The hills around Yakima have this peculiar two-dimensional flatness, and eventually we decided it was because they were all the same colour and there was no shading to give perspective or depth, they all looked like they were precisely the same distance away, like a mural on the heavens. We stopped at a view point to take a couple of pictures but unfortunately the view point was not facing the mural hills, but rather the flat plain between the swelling Yakima ridges and the more sharp and jagged Cascadia peaks of the big mountains which lay between us and home. But we took a few shots, and off we went again, skirting Ellensburg and swinging back onto the I 90.
We had written directions I had cribbed from the net the night before as to how to get to Snoqualmie Falls, which was a place we had been to when we had first visited Washington state, lo these many years ago. We were supposed to take Exit 25 off the highway, but we got hijacked by Exit 33 (which said Snoqualmie Falls, dammit) so we turned in there instead and wound up getting to the falls along the back ways, through a small town, along back roads with wildly peculiar signage in places, following an optimistic arrow which pointed ever onwards with the magic words "Snoqualmie Falls". Eventually we happened upon them, rather startled, with no real warning; the main upper area is being refurbished and is essentially closed until November so we parked at the Salish Lodge hotel, wandered up the stairs to the view point to look at the Falls, smiled at the beauty and grandeur of it (and, experienced Washningtonians now, immediately started wondering whether in fact we were seeing them at their best and if we should come back in, oh, say, February or March during the Big Melt and see them when they are more in spate... but don't get it wrong, they were spectacular enough as they were...)
Took a few pictures and then meandered back to the Lodge to find something to eat. The main dining room was closed until 5:30, but there was a bar and small restaurant upstairs called "The Attic" and we went up there. The thing has large picture windows overlooking the top of the falls - but only three tables which sit next to same. And when we got there they told us there was a wait for the tables of some 20 minutes or so - which seemed reasonable, so we sat down to wait it out. A table (NOT a window) opened up in the central area just as a couple of Entitled People walked into the bar - you know the kind, dressed casually enough, but with haircuts which had to have cost a couple of hundred dollars apiece and with every item of clothing carefully chosen to say "casual, but we paid a lot for it anyway". They entered the room, pointed out the empty table to one another with a gleeful finger, and made a beeline to it. THey were intercepted by a waitress who told them that there was a waiting list; at the same moment I caught the woman's eye, and she, after sliding her gaze off mine, said to her husband artlessly, "Oh, I suppose all these people are waiting for a table" - as though she'd only just, you know, noticed us there. Then she said to the waitress, "So, could we reserve a window table in oh, I don't know, about half an hour - we could wander off and look at the falls and then come back..."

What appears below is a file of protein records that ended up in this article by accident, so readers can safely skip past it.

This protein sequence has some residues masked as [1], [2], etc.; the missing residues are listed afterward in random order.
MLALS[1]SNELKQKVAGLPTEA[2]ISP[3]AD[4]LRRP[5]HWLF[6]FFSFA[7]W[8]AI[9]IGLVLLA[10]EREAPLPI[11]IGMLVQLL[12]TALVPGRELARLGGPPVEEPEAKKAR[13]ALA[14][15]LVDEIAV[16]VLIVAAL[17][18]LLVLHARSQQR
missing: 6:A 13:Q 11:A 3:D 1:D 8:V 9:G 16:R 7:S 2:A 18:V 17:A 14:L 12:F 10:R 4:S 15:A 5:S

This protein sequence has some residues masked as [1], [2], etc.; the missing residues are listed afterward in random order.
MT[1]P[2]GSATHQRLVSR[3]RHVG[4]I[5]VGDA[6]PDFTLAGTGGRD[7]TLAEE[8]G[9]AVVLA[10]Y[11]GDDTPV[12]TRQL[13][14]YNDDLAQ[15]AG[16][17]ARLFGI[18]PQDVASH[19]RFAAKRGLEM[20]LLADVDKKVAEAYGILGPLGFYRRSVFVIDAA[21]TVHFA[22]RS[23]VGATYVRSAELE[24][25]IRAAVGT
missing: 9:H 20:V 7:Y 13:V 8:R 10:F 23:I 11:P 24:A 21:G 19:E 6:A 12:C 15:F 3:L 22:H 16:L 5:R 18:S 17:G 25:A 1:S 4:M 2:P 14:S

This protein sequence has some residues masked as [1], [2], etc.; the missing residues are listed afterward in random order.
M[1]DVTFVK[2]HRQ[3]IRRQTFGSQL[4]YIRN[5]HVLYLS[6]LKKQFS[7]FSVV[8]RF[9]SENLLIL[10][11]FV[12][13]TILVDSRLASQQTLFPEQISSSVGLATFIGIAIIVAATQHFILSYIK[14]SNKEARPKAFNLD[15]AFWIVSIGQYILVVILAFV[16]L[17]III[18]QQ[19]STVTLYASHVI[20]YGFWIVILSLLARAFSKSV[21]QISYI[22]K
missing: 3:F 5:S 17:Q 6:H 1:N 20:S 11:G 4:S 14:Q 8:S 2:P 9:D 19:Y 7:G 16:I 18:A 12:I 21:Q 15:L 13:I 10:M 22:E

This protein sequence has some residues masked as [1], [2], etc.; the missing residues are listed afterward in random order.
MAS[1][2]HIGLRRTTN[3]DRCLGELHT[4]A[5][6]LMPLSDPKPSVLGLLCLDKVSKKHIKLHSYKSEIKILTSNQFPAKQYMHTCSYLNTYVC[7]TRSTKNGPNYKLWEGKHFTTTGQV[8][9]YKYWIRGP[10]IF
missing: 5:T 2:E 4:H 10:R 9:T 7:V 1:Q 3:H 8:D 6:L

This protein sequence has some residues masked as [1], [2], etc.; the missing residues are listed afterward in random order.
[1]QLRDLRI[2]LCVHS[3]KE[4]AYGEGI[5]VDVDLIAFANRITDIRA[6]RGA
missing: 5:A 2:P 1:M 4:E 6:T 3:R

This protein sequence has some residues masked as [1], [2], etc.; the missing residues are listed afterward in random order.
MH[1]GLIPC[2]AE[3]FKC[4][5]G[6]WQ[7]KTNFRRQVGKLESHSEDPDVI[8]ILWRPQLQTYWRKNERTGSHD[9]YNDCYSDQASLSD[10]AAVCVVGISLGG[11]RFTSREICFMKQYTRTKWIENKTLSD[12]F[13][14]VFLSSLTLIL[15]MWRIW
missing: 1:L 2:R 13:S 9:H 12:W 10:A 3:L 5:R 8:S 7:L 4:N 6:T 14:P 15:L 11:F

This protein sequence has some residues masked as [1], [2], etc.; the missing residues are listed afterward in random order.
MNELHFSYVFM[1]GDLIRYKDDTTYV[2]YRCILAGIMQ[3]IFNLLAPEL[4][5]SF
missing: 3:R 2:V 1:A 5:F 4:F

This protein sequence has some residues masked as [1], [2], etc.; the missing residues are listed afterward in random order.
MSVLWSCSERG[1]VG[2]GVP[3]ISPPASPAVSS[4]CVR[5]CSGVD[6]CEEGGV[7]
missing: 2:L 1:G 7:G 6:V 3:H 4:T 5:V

Hackles. I haz them. And they were rising fast.
The waitress said no, and then someone came to tell us that our table was ready, and then someone from a window table turned and said, oh, WE're leaving, so we got a window table - the one with the best view - and I lost sight of the Entitled Couple after that. I don't care what happened to them, WE got the best seat in the house (gloat gloat gloat). The meal, while not entirely unexpectedly pricey, was also exceedingly good - they serve good coffee, very nice crusty bread, and the food, when it came, was plentiful but not overwhelming and very nicely prepared and presented. I can definitely recommend stopping by the Salish Lodge Attic if you're anywhere in the vicinity (and Snoqualmie Falls are worth actually going TO the vicinity. Very pretty place.)
Well, all that - Falls and lunch - took up almost two hours, so we hit the road again at 4 PM or thereabouts. We successfully threaded the maze of the Greater Seattle Road Trap, skirted the suburbs on the 405, found the I-5 and got on it, and were home just before six that evening.
Everything was in order, cats were happy to see up (and have the heaters turned up), and now I have a bit of homework to do to clean up after the conference before I can get back to the Novel in Progress. But this was a good conference, a nice trip, well worth the journey (even though I was a tired puppy when I finally pulled into my driveway after all that driving).
The usual transmissions resume next week. Hope your weekend was good and productive.